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Jobs Outlook: Animal Care and Service Workers




Good job opportunities are expected for most positions because many workers leave this occupation each year. The need to replace workers leaving the field will create the overwhelming majority of job openings. Many animal caretaker jobs require little or no training and have flexible work schedules, attracting people seeking their first job, students, and others looking for temporary or part-time work. The outlook for caretakers in zoos, however, is not favorable due to slow growth in zoo capacity and keen competition for the few positions. Job opportunities for animal care and service workers may vary from year to year, because the strength of the economy affects demand for these workers. Pet owners tend to spend more on animal services when the economy is strong.

In addition to replacement needs, employment of animal care and service workers is expected to grow faster than the average for all occupations through 2012. The pet population—which drives employment of animal caretakers in kennels, grooming shops, animal shelters, and veterinary clinics and hospitals—is expected to increase. Pet owners—including a large number of baby boomers, whose disposable income is expected to increase as they age— are expected to increasingly take advantage of grooming services, daily and overnight boarding services, training services, and veterinary services, resulting in more jobs for animal care and service workers. As many pet owners increasingly consider their pet as part of the family, their demand for luxury animal services and willingness to spend greater amounts of money on their pet will continue to grow.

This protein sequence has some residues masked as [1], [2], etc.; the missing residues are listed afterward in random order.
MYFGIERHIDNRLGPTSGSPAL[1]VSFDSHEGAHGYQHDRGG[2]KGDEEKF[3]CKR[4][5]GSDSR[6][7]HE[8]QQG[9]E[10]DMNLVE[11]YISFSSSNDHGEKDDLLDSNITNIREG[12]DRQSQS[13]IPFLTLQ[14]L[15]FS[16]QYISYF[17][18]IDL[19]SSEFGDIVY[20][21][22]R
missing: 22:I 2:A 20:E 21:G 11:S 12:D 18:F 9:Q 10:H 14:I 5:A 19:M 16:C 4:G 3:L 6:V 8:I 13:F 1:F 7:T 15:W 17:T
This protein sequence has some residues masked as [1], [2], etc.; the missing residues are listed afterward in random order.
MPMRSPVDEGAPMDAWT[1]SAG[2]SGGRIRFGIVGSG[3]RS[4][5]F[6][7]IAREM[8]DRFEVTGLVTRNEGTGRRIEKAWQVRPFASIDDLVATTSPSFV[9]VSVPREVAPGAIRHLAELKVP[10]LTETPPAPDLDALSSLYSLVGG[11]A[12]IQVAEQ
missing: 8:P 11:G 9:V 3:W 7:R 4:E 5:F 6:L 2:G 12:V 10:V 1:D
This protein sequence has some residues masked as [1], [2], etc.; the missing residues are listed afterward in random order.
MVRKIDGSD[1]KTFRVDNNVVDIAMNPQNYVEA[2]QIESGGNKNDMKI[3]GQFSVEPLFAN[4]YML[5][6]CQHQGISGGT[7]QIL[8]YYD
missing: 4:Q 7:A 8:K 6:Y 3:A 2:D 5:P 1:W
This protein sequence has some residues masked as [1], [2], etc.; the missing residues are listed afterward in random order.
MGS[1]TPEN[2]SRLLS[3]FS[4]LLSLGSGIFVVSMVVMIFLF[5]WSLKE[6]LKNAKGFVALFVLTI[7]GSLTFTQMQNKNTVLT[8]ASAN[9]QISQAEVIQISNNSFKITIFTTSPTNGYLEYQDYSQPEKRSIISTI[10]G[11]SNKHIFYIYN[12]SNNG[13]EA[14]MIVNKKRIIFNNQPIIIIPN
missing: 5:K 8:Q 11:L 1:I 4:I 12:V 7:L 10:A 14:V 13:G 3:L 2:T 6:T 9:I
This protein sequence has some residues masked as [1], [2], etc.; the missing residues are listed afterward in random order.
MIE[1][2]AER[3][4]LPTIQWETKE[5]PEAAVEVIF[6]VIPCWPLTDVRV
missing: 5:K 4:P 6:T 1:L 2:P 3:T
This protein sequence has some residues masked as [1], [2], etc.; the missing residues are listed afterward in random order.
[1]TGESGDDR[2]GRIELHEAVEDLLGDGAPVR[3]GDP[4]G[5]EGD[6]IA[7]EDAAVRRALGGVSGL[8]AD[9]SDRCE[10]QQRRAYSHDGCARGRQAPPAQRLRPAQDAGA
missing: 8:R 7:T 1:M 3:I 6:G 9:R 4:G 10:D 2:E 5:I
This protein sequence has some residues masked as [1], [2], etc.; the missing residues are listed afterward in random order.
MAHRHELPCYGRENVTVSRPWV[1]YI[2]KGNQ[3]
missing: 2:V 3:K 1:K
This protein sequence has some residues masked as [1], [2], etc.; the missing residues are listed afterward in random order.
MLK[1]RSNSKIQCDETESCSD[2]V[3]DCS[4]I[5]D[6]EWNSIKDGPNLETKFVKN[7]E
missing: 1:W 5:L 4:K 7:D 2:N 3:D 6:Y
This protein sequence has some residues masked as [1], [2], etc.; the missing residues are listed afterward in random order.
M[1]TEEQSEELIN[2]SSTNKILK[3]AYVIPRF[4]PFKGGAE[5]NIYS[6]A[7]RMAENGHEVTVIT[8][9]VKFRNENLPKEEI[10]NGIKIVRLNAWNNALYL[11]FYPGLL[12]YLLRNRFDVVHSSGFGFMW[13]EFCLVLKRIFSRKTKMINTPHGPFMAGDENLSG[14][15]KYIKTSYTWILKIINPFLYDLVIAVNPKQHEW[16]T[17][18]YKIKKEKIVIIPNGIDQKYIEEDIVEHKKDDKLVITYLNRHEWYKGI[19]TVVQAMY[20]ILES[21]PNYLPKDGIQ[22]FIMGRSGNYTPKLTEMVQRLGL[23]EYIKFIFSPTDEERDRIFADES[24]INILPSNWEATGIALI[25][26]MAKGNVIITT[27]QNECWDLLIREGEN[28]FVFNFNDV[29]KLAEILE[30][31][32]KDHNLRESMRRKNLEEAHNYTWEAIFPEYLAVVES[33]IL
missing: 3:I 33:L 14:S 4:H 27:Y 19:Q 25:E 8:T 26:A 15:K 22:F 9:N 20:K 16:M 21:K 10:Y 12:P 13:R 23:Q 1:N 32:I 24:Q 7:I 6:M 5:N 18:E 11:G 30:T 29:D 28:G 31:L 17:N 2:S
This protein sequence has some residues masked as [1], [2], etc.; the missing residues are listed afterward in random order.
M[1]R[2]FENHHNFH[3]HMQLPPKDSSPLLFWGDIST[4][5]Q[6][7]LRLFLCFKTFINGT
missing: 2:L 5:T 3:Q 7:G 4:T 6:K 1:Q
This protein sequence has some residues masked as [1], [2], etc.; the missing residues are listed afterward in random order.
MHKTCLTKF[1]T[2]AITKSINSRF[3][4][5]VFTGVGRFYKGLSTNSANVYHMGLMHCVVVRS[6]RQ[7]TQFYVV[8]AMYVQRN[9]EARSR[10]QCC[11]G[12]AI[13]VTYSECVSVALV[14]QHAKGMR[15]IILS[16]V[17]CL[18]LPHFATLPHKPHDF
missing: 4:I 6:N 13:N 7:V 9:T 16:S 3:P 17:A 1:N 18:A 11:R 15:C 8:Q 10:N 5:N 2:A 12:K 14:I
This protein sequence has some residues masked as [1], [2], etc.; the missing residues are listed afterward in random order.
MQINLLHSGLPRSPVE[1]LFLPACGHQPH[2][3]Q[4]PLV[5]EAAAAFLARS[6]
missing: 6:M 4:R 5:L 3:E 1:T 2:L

Demand for animal care and service workers in animal shelters is expected to remain steady. Communities are increasingly recognizing the connection between animal abuse and abuse toward humans, and will probably continue to commit funds to animal shelters, many of which are working hand-in-hand with social service agencies and law enforcement teams. Employment growth of personal and group animal trainers will stem from an increased number of animal owners seeking training services for their pets, including behavior modification and feline behavior training.